“I’ll give you a medal if you get out alive.”

“You’ll never see another town like Duluth.  It’s not a tourist destination, but it probably should be.  Depends what season you’re in there, though.  There are only two seasons:  damp and cold.  I like the way the hills tumble to the waterfront and the way the wind blows around the grain elevators. The train yards go on forever, too.  It’s old-age industrial, that’s what it is.  You’ll see it from the top of the hill for miles and miles before you get there.  You won’t believe your eyes.  I’ll give you a medal if you get out alive.”

Bob Dylan,
Rolling Stone #1078, May 14, 2009

28 Comments

Rich

about 11 years ago

It sounds as though he was last here in 1947.

edgeways

about 11 years ago

I think someone already posted this.

Swan

about 11 years ago

Where's my medal Bob?

adam

about 11 years ago

He played July 3, 1999, at Bayfront Park.

May 10, 2009, Chicago Tribune story here. Excerpt below:

The road [Hwy. 61], it turns out, is even more colorful than the music it inspired. A trip up Minnesota 61, from Duluth to the Canadian border, will introduce you to sailors, strippers, fishermen, brewers and artists.

Mary

about 11 years ago

Sorry if someone already posted it--I must've missed that.

not_hater

about 11 years ago

Bob Dylan's Picture of Duluth = 1920s Duluth

not_hater

about 11 years ago

Damn, I didn't see Rich's comment.

Let me say first that I am a fan of Bob Dylan's music. but...


Why does everyone think this fake cowboy likes Duluth? He played here once in the last 25 years and there is adulation deserving of someone that actually gives a shit. He always talks shit about the northland saying that it is backwater and boring. Can someone write this bastard a letter and stop being a dick instead of erecting false impressions of him.

Paul Lundgren

about 11 years ago

Speaking of false impressions, Dylan has played Duluth twice in the past 25 years.

wildgoose

about 11 years ago

I know he's been here a couple of times, I saw the show in '99 even.  But still, I agree with Rich.  Classic baby boomer, stuck in the 1950s.  Their calcified formative memories don't go much past the Johnson administration and I guess Bob isn't any different.

Can't believe he actually did an interview, though.  The armory folks must be beside themselves.

wildgoose

about 11 years ago

Still, that line "I'll give you a medal if  you get out alive" is a new classic, and it really does fit, this is still a very insular place that "traps" people, even 50 years later.  And that's how it is with Bob, for an off-the-cuff remark he really did nail it.  He's got poetry coming out of his pores, and that's why everyone loves him, even if he is truly a dick about his roots sometimes.  (or should that be "often")

Tim K

about 11 years ago

I remember seeing Bob Dylan a couple of times when I was a young teen (early 70s). He'd stop in Duluth on his way to visit relatives in Hibbing. It was mostly errand kind of stuff- popping into the bank, stopping at the old Snyder Drug on Superior street. Most people have a certain view of the place where they grew up and couldn't wait to leave. Picasso said no one in Spain would take him seriously as an artist, so he had to go to Paris. Jesus even said that no one believes the prophet in his home town. You gotta remember that a lot of people HATED the lanky kid with the nasal voice- until he moved away and got famous. (There are still plenty of haters here behind the taconite curtain, but maybe not as many).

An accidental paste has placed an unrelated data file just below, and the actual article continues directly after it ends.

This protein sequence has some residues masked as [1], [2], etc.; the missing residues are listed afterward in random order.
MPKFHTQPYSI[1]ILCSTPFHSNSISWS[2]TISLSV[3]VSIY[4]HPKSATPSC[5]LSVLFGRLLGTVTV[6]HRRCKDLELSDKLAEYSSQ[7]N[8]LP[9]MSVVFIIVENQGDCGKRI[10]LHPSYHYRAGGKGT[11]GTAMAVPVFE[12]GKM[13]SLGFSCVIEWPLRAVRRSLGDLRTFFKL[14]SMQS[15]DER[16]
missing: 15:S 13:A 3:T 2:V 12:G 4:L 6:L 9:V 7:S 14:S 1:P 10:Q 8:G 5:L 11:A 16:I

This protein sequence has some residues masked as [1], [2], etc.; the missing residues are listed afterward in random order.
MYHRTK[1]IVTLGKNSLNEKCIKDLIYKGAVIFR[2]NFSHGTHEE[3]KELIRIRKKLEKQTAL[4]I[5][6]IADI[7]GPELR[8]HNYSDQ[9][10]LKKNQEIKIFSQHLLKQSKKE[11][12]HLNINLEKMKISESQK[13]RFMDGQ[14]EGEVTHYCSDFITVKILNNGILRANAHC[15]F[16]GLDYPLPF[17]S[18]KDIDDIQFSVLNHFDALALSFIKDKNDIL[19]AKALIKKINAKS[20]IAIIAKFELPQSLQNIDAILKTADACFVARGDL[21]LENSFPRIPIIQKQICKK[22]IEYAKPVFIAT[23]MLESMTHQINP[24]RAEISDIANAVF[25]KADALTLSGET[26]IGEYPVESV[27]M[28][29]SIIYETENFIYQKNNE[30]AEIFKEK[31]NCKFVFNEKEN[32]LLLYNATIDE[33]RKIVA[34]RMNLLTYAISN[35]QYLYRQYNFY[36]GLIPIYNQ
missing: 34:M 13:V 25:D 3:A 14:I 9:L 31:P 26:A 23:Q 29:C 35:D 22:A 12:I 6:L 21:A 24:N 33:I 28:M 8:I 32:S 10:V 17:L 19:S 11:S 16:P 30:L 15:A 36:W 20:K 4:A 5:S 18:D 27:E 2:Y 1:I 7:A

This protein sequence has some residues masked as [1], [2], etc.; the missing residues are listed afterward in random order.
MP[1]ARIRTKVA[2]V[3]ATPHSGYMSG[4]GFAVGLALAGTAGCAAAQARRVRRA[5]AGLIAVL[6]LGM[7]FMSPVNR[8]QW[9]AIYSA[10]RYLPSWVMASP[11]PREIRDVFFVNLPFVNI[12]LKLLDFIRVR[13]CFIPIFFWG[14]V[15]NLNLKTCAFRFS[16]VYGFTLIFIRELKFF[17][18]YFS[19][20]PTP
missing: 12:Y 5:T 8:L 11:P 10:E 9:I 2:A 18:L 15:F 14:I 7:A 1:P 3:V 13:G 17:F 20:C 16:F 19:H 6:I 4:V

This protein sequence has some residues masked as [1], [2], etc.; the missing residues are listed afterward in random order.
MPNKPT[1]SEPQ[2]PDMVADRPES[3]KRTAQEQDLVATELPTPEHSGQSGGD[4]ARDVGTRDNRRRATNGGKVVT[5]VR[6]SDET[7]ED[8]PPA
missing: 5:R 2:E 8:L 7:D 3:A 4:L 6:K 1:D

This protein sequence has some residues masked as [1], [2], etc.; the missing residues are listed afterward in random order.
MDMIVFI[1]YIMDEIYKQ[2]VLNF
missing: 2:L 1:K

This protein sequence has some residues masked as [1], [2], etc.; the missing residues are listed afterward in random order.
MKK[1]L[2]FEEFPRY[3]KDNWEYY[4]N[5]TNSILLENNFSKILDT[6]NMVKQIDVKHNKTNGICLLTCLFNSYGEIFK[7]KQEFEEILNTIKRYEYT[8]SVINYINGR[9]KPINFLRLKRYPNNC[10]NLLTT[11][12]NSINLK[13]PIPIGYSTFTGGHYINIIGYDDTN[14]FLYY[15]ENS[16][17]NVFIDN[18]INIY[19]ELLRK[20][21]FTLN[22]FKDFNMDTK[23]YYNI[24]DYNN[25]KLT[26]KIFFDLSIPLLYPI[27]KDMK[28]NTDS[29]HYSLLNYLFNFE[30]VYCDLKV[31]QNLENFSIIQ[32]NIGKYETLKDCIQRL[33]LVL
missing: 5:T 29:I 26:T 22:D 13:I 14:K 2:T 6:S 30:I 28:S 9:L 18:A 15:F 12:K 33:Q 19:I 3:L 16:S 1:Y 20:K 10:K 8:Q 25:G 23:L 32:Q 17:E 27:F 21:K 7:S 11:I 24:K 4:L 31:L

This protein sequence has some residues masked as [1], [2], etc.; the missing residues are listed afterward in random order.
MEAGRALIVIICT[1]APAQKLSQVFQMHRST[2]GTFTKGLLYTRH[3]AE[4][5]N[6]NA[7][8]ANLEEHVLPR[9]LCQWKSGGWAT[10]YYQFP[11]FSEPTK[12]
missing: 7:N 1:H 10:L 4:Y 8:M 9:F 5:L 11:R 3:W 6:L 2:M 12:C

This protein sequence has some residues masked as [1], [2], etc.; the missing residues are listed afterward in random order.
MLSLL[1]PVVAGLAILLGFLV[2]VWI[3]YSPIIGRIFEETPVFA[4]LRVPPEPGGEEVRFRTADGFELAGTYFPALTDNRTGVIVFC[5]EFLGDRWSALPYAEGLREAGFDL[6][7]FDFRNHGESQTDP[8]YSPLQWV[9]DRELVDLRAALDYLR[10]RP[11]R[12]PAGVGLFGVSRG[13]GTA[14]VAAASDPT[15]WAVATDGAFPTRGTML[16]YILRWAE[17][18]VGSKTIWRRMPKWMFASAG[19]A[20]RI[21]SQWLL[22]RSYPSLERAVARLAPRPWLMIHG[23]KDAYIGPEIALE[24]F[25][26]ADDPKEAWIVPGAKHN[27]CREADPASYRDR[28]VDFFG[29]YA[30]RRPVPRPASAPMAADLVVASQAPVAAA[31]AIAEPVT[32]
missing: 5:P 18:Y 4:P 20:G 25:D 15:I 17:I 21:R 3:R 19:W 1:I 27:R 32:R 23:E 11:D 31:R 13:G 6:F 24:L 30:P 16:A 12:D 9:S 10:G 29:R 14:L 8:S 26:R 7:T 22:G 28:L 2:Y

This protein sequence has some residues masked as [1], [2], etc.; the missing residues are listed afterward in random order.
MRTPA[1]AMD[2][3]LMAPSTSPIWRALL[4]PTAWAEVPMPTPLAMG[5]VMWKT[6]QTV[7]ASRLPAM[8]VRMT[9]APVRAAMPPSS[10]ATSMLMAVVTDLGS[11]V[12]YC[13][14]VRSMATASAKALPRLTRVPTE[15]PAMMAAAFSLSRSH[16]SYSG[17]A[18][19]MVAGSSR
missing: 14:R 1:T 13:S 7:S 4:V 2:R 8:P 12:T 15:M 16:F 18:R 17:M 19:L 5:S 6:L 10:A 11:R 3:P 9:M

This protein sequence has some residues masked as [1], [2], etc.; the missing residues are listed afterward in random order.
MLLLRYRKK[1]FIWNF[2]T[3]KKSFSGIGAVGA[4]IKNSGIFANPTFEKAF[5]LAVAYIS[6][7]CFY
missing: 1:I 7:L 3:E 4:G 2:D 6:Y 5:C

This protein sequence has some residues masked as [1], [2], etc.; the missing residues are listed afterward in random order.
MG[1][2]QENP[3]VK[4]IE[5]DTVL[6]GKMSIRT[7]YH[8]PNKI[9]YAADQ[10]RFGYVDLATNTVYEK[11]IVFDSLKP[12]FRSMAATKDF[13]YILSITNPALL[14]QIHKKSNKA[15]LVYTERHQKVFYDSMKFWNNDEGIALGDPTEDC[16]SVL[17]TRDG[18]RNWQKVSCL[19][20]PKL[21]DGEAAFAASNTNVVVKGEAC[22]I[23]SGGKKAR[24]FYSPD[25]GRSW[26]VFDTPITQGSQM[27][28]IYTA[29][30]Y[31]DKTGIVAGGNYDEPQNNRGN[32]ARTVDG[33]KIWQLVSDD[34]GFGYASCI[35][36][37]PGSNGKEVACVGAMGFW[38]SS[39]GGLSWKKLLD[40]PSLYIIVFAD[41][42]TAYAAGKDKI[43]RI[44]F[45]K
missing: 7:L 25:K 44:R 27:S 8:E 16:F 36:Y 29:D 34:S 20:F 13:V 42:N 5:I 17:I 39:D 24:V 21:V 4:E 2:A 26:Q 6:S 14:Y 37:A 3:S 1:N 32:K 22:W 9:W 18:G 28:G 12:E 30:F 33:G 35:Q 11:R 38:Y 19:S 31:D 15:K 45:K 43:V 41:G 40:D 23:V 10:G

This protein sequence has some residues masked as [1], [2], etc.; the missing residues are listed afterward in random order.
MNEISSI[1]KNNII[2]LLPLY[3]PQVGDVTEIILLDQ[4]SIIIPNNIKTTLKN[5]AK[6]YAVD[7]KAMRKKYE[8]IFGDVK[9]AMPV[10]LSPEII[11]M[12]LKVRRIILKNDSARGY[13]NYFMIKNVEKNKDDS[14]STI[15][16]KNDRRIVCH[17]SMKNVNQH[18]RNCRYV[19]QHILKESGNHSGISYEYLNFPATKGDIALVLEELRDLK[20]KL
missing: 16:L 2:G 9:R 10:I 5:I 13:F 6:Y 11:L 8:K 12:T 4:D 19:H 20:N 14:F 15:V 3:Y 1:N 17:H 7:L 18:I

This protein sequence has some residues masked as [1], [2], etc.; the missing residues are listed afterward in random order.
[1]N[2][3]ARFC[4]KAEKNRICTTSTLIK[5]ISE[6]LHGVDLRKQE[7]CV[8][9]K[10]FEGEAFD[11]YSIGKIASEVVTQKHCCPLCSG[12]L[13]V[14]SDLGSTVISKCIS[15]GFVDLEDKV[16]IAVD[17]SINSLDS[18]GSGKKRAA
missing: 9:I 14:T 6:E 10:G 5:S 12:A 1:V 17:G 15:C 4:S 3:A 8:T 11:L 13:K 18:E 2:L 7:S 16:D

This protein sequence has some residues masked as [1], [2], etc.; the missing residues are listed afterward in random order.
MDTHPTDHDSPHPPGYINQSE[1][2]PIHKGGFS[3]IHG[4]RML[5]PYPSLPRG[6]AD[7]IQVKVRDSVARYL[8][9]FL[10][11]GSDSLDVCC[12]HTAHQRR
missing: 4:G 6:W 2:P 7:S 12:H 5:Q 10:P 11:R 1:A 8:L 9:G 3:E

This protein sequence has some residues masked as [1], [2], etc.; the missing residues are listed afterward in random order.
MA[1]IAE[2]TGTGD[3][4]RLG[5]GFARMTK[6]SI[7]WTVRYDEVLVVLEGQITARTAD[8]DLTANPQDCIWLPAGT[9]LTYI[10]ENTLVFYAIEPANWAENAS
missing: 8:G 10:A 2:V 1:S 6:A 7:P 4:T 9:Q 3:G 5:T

davids

about 11 years ago

"the taconite curtain"--I love it!

adam

about 11 years ago

It wouldn't let me attribute it to Tim K, but here it is. (Should be up in a day or two.)

Tim K

about 11 years ago

I didn't come up with that expression- but I do recall it being used a lot during the Reagan years when the economy was in the crapper.

Cathyp

about 11 years ago

Fond insults wrapped in poetry...He obviously has complicated feelings about Duluth.

Nate

about 11 years ago

If you read the article it's Bob talking about looking for inspiration where other great artists were inspired (Neil Young, Buddy Holly, Kerouac, etc).  He also says he's fine with people tracking down the places of his youth in Duluth/Hibbing.  

He speaks of Duluth like its one of the few places that has yet to be spoiled and that has retained its character.  That is compliment that seems to be lost on many Duluthians. 

I really don't understand why there is so much negativity.  What do you want him to do smile for a VisitDuluth billboard?  That's not his style.

He's quirky and unusual and doesn't say much about his personal life.  But he is also brilliant, loved by millions around the world, and has arguably been the most influential American artist of the past 100 years.  

I'm glad he pointed out to the world what is unique and charming about Duluth.  This place shaped who he is and the amazing things he's done and I'm proud to say we come from the same place!

Todd Gremmels

about 11 years ago

I can not say what the man means but I would venture to say the he is touched by Duluth's natural glory and that even he has been changed by this place forever; as we all have had our molecules rearainged through Gichi Gami's water and been inspired by its presence.